The issue was between a restaurant owner and a landlord who refused to renew their lease for reasons the court deemed were based on the predominant race of the restaurant’s clientele (ie. Black folks). If you missed that article, you can find it here.
This article looks at how the Court of Appeal has acknowledged the existence of anti-Black racism in the criminal context; specifically, the case involving Dafonte Miller and the Theriault brothers.
On December 28, 2016, brothers Michael and Christian Theriault were smoking in their parent’s garage when they heard a sound coming from outside. They believed they had caught two Black teenagers outside in the act of stealing items from their parent’s truck. One of those teenagers, Dafonte Miller, was chased down by Christian and Michael Theriault. When the Theriault brothers caught up to Miller, Michael Theriault, an off-duty Toronto police constable, unleashed a savage beating with a lead pipe on the Black teen. The violent altercation ended with the permanent loss of Miller’s left eye, Miller’s arrest for assault and theft in connection with the incident, and a hospital stay for other serious injuries. Christian and Michael Theriault sustained minor injuries.
Trial Decision and Appeal
Four months after the assault, the SIU (Special Investigation Unit) who was tasked with investigating the incident found that Christian and Michael Theriault were lying to the police and the brothers were jointly charged with aggravated assault and attempting to obstruct justice. At a trial conducted without a jury, Christian Theriault was acquitted of these charges. However, Michael Theriault was found guilty of assault for striking Mr. Miller in the head with a pipe. For the assault with a lead pipe that maimed Mr. Miller, Michael was sentenced to nine months in prison with twelve months probation afterward.
Michael Theriault appealed his conviction on several grounds. He alleged that the verdict was unreasonable and the trial judge misapprehended the evidence. He also alleged that the trial judge failed to explain why Michael’s evidence did not raise a reasonable doubt concerning whether his conduct at the time of the assault was a lawful use of force in an attempt to arrest Mr. Miller. Finally, he argued that assault was not included in the charge of aggravated assault. All of these grounds of appeal were dismissed. Michael also appealed his sentence, which was upheld by the Court of Appeal as reasonable.
Court Takes Judicial Notice of Anti-Black Racism
In discussing Mr. Miller’s credibility, the trial judge acknowledged that Mr. Miller’s evidence must be assessed in a fair context, which includes the realities that racialized individuals face. Specifically, the trial judge acknowledged that a young Black man may distrust law enforcement, for reasons evidenced by Toronto Police Services’ failure to notify the provincial watchdog immediately after the incident; an action that didn’t take place until Mr. Miller’s legal representation recommended the investigation, even though this is standard procedure whenever an interaction with the police results in serious injury or death. On appeal, Michael argued that the verdict was unreasonable because of how the trial judge dealt with Mr. Miller’s evidence.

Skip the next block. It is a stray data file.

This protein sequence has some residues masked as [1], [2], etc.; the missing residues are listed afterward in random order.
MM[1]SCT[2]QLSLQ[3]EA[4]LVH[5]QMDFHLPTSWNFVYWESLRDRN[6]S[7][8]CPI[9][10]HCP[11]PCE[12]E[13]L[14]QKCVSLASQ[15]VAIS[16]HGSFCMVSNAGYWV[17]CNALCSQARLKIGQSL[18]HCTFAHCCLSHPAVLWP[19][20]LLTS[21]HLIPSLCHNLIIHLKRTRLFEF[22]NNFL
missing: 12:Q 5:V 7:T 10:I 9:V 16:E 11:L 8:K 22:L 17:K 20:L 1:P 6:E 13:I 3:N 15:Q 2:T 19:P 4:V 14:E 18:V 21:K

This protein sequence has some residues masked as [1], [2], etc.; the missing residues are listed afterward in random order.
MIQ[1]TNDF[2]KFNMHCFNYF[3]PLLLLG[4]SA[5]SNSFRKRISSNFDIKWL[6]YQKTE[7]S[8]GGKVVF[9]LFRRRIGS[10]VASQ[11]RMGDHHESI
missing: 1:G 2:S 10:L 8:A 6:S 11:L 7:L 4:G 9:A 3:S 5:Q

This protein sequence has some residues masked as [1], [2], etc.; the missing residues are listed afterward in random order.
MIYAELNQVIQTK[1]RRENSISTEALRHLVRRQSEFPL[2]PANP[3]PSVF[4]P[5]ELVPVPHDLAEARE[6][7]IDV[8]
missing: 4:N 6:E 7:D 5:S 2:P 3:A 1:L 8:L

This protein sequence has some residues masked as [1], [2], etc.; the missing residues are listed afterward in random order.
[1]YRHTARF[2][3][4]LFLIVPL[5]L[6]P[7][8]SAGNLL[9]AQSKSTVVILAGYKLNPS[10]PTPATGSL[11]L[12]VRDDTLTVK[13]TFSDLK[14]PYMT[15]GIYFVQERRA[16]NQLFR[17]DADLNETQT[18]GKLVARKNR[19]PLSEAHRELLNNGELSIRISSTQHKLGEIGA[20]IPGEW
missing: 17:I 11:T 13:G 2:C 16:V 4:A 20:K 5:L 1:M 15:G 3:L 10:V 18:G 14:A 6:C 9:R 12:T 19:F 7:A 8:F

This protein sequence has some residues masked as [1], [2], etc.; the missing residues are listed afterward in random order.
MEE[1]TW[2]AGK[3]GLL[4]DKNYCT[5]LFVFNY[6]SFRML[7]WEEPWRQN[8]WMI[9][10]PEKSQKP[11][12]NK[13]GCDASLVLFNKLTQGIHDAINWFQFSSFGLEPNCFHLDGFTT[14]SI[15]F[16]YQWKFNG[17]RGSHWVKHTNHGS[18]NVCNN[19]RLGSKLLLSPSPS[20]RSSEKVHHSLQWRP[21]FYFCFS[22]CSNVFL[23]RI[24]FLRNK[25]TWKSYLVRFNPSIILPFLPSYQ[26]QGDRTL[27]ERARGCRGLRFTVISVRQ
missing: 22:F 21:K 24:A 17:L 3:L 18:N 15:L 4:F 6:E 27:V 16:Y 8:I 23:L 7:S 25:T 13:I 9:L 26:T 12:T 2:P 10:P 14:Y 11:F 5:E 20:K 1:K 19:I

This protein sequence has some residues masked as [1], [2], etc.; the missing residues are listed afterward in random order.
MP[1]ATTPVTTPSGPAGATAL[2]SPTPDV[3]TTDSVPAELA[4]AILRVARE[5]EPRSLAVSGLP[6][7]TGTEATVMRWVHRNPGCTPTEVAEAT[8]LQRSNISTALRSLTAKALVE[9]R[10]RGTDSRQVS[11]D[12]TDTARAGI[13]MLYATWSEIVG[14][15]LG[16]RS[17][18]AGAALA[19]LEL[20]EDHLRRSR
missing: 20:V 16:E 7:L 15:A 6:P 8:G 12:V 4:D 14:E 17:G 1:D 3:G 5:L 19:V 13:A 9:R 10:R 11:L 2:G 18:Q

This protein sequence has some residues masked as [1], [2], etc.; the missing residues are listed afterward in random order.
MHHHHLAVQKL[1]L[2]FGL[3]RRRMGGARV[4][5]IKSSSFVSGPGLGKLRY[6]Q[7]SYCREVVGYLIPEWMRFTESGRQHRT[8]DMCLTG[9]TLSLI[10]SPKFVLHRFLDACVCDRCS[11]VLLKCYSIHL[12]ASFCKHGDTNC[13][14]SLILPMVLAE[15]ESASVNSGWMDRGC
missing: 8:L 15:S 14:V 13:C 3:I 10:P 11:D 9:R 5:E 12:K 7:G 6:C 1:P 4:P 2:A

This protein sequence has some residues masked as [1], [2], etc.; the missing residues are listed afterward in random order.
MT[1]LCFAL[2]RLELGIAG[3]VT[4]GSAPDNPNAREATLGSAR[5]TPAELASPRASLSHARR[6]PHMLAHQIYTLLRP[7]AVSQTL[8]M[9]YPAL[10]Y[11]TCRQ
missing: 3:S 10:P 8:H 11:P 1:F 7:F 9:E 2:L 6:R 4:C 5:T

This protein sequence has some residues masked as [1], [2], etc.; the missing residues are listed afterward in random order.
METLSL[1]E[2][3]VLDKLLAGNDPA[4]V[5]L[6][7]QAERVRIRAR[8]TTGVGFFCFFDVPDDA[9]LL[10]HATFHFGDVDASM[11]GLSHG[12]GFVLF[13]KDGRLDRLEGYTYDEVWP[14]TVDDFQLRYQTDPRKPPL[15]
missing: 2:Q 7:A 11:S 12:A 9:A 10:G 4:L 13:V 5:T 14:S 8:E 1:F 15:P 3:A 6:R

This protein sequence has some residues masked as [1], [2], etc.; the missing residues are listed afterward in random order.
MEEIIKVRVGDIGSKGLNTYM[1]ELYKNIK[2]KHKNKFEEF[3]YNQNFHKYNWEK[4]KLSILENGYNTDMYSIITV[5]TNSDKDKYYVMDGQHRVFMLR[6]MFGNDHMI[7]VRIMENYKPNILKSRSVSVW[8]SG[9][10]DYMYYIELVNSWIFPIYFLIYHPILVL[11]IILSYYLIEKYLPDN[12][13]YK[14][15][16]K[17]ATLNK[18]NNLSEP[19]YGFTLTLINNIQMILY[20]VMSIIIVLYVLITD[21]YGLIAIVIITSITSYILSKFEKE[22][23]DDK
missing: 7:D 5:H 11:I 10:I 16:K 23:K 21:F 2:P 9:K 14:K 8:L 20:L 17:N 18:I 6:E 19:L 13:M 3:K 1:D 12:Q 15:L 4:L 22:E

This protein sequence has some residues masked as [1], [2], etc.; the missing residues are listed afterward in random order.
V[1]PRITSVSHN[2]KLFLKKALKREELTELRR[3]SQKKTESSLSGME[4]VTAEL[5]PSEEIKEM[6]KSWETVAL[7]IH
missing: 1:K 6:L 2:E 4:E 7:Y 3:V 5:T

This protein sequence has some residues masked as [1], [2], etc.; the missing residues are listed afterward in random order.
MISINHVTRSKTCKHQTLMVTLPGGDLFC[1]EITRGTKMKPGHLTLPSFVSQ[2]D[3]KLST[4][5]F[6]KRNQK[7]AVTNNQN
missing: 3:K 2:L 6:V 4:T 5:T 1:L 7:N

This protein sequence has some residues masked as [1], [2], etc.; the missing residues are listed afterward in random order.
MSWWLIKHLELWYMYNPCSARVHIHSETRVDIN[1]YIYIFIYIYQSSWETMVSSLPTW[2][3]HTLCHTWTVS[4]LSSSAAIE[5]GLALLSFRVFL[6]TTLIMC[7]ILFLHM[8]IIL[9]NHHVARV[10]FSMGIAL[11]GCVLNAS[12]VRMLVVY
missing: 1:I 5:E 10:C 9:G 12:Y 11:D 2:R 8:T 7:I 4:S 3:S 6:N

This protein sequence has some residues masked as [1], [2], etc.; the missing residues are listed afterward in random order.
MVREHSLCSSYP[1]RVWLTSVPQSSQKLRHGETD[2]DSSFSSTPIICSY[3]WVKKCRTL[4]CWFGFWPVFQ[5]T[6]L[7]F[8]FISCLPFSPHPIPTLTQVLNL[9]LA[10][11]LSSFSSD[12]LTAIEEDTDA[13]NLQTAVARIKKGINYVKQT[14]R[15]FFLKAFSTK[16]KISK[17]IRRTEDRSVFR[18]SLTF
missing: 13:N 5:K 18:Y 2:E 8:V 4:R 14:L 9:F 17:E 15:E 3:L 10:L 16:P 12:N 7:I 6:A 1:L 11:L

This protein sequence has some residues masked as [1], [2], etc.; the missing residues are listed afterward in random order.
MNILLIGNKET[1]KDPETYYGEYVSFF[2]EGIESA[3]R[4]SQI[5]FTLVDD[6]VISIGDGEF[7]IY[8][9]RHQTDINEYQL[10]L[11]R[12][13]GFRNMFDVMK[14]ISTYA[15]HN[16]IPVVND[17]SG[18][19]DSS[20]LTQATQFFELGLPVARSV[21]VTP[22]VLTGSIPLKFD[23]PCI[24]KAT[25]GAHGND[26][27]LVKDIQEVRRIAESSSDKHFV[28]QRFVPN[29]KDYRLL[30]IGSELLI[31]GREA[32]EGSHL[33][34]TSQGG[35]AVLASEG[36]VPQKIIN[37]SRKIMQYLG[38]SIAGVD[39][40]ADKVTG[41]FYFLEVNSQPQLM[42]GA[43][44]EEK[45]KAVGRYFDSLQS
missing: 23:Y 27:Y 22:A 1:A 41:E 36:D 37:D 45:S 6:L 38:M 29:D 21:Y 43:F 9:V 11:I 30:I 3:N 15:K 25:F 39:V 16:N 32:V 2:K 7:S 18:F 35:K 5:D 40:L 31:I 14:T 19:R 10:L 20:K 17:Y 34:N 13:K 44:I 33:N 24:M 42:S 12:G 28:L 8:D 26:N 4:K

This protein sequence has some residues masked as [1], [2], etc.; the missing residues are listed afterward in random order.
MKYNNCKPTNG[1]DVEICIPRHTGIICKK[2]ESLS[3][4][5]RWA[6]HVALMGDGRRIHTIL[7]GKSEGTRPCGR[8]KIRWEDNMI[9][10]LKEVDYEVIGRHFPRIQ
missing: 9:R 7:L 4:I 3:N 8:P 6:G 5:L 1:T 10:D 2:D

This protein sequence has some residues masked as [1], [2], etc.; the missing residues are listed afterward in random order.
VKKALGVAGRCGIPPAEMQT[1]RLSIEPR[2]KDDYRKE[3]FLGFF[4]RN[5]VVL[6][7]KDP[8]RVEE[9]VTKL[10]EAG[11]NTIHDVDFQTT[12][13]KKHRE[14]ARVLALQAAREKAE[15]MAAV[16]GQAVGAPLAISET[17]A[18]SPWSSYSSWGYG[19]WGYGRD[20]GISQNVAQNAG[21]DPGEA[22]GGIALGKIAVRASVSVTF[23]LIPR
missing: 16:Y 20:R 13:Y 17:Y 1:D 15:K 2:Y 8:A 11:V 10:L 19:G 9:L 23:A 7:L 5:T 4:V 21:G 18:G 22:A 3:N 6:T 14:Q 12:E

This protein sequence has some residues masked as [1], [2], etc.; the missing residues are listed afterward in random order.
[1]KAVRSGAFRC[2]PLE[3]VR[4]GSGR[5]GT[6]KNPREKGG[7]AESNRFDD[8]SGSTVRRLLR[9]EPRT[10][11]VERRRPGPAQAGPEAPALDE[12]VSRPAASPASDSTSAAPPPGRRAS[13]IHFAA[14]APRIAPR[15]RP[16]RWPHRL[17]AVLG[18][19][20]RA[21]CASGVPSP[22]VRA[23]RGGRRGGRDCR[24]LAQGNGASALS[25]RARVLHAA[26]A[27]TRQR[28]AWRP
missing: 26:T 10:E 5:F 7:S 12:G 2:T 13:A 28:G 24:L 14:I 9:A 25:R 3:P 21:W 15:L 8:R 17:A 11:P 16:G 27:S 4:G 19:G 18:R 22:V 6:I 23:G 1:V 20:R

The Court of Appeal found no merit to the argument that the verdict was unreasonable and found that the trial judge’s reasons simply acknowledged the racial context of the case. The Court of Appeal went on to state that the “existence of anti-Black racism in Canadian society is beyond reasonable dispute and is properly the subject matter of judicial notice”. The Court of Appeal stated that it was incumbent upon trial judges to consider the relevant social context, such as systemic racism when making credibility assessments.
When addressing sentencing, the trial judge recognized, as an aggravating factor, that there was “a heightened degree of denunciation” (public condemnation of someone or something) because the victim was Black and the perpetrator was white. The Court of Appeal stated that even though the crime was not proven to be racially motivated, the racial context was a relevant consideration in sentencing. The Court of Appeal acknowledged that Canada has a long history of anti-Black racism which manifests in over-policing and increased violence in interactions between Black people and the police. The Court of Appeal agreed with the trial judge’s determination that Michael’s actions as a White off-duty police officer, severely injuring an unarmed Black youth while effecting an arrest, cannot be divorced from the wider social context. The Court of Appeal agreed that the circumstances of this case called for heightened denunciation.
It is clear from the Elias Restaurant decision and the Dafonte Miller case that there is growing recognition from the Court of Appeal about the existence of anti-Black racism and the very real impact it has on society. In the courts, anti-Black racism is becoming recognized as a very real factor in how justice is meted out. Hopefully, it will continue to be taken into consideration in cases where it’s appropriate, so justice can be applied equitably for everyone.